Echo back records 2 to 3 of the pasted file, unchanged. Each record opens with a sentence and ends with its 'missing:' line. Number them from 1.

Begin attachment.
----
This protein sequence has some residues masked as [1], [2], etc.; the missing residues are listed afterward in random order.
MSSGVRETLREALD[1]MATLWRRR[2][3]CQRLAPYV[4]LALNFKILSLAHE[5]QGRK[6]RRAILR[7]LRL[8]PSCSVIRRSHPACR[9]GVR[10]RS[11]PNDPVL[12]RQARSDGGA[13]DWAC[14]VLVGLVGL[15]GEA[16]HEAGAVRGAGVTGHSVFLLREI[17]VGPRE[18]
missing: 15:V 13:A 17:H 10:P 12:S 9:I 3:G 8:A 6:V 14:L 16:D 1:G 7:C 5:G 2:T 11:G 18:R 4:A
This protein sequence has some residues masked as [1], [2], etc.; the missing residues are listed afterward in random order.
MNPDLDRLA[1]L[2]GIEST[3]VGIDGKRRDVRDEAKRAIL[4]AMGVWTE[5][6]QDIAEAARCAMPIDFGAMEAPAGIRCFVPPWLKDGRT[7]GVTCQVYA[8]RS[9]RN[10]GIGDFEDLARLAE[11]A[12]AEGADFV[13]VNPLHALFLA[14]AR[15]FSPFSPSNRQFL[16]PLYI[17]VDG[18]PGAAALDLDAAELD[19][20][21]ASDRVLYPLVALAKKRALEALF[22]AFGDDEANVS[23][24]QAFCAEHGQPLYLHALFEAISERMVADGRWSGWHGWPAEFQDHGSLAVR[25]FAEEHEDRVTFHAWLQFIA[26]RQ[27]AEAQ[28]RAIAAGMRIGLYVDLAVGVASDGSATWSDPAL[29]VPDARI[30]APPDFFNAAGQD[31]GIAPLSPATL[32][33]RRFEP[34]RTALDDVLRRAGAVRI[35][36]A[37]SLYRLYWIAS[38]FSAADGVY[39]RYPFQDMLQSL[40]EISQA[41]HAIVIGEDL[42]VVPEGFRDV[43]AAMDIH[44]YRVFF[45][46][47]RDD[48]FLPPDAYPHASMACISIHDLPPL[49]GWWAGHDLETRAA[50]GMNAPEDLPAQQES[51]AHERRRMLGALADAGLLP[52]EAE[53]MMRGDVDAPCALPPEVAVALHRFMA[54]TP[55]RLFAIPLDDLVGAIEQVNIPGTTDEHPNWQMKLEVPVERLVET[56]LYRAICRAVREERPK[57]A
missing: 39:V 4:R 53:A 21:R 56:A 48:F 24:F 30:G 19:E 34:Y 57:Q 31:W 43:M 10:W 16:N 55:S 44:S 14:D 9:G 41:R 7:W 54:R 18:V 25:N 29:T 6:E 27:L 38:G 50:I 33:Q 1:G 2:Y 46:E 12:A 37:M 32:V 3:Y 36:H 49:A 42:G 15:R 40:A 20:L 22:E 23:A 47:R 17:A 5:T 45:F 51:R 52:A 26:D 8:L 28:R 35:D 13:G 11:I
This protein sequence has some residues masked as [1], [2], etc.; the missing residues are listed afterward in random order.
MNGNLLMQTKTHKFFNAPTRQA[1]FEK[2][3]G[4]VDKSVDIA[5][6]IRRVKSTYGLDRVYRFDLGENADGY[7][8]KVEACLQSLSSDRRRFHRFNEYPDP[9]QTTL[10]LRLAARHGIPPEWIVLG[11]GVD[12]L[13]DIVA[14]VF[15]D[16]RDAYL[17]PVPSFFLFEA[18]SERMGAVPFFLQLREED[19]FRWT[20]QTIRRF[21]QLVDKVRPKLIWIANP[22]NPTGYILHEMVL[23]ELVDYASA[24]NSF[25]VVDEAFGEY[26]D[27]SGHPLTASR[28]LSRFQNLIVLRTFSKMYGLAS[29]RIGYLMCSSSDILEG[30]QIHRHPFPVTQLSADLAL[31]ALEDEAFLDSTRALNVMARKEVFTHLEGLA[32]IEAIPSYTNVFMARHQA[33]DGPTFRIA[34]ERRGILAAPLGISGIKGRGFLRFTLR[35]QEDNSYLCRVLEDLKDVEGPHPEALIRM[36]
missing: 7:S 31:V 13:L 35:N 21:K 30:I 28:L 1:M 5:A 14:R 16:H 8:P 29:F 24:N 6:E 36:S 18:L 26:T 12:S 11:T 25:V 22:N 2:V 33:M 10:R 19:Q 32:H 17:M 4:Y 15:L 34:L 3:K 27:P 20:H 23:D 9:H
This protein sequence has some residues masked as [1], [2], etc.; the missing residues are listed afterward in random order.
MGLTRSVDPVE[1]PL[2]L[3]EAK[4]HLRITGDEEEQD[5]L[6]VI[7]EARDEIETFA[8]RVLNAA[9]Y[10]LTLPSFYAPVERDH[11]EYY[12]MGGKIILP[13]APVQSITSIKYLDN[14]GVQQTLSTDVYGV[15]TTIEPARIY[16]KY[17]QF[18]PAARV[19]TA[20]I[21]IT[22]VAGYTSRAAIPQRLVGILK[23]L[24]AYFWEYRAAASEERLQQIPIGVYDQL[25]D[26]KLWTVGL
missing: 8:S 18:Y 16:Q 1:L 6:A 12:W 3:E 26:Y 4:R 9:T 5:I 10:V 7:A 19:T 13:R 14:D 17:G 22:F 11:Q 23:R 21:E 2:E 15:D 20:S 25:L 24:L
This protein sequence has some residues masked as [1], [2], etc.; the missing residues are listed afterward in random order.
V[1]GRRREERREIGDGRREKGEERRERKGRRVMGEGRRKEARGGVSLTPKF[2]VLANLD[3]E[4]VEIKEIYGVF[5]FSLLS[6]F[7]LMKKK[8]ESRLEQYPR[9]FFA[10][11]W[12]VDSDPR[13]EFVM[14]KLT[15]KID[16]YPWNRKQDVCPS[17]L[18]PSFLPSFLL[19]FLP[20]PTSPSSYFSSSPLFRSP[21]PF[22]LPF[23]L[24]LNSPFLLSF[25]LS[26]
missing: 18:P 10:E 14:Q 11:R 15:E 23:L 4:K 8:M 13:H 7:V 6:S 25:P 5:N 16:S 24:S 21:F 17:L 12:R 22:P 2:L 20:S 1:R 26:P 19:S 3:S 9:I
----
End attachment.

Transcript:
This protein sequence has some residues masked as [1], [2], etc.; the missing residues are listed afterward in random order.
MNPDLDRLA[1]L[2]GIEST[3]VGIDGKRRDVRDEAKRAIL[4]AMGVWTE[5][6]QDIAEAARCAMPIDFGAMEAPAGIRCFVPPWLKDGRT[7]GVTCQVYA[8]RS[9]RN[10]GIGDFEDLARLAE[11]A[12]AEGADFV[13]VNPLHALFLA[14]AR[15]FSPFSPSNRQFL[16]PLYI[17]VDG[18]PGAAALDLDAAELD[19][20][21]ASDRVLYPLVALAKKRALEALF[22]AFGDDEANVS[23][24]QAFCAEHGQPLYLHALFEAISERMVADGRWSGWHGWPAEFQDHGSLAVR[25]FAEEHEDRVTFHAWLQFIA[26]RQ[27]AEAQ[28]RAIAAGMRIGLYVDLAVGVASDGSATWSDPAL[29]VPDARI[30]APPDFFNAAGQD[31]GIAPLSPATL[32][33]RRFEP[34]RTALDDVLRRAGAVRI[35][36]A[37]SLYRLYWIAS[38]FSAADGVY[39]RYPFQDMLQSL[40]EISQA[41]HAIVIGEDL[42]VVPEGFRDV[43]AAMDIH[44]YRVFF[45][46][47]RDD[48]FLPPDAYPHASMACISIHDLPPL[49]GWWAGHDLETRAA[50]GMNAPEDLPAQQES[51]AHERRRMLGALADAGLLP[52]EAE[53]MMRGDVDAPCALPPEVAVALHRFMA[54]TP[55]RLFAIPLDDLVGAIEQVNIPGTTDEHPNWQMKLEVPVERLVET[56]LYRAICRAVREERPK[57]A
missing: 39:V 4:R 53:A 21:R 56:A 48:F 24:F 30:G 19:E 34:Y 57:Q 31:W 43:M 10:W 16:N 55:S 44:S 14:D 9:G 41:R 7:W 54:R 18:V 25:N 29:T 6:E 27:L 38:G 50:I 33:Q 1:G 2:Y 46:E 12:A 37:M 32:V 3:Y 36:H 49:A 42:G 15:R 40:A 20:L 22:E 23:A 47:R 17:A 5:T 45:F 51:R 52:A 26:D 8:L 28:R 35:D 13:G 11:I
This protein sequence has some residues masked as [1], [2], etc.; the missing residues are listed afterward in random order.
MNGNLLMQTKTHKFFNAPTRQA[1]FEK[2][3]G[4]VDKSVDIA[5][6]IRRVKSTYGLDRVYRFDLGENADGY[7][8]KVEACLQSLSSDRRRFHRFNEYPDP[9]QTTL[10]LRLAARHGIPPEWIVLG[11]GVD[12]L[13]DIVA[14]VF[15]D[16]RDAYL[17]PVPSFFLFEA[18]SERMGAVPFFLQLREED[19]FRWT[20]QTIRRF[21]QLVDKVRPKLIWIANP[22]NPTGYILHEMVL[23]ELVDYASA[24]NSF[25]VVDEAFGEY[26]D[27]SGHPLTASR[28]LSRFQNLIVLRTFSKMYGLAS[29]RIGYLMCSSSDILEG[30]QIHRHPFPVTQLSADLAL[31]ALEDEAFLDSTRALNVMARKEVFTHLEGLA[32]IEAIPSYTNVFMARHQA[33]DGPTFRIA[34]ERRGILAAPLGISGIKGRGFLRFTLR[35]QEDNSYLCRVLEDLKDVEGPHPEALIRM[36]
missing: 7:S 31:V 13:L 35:N 21:K 30:I 28:L 1:M 5:A 14:R 16:H 8:P 29:F 24:N 6:E 36:S 18:L 26:T 12:S 11:T 25:V 22:N 2:V 33:M 10:R 19:Q 32:H 17:M 4:Y 15:L 34:L 3:K 27:P 20:H 23:D 9:H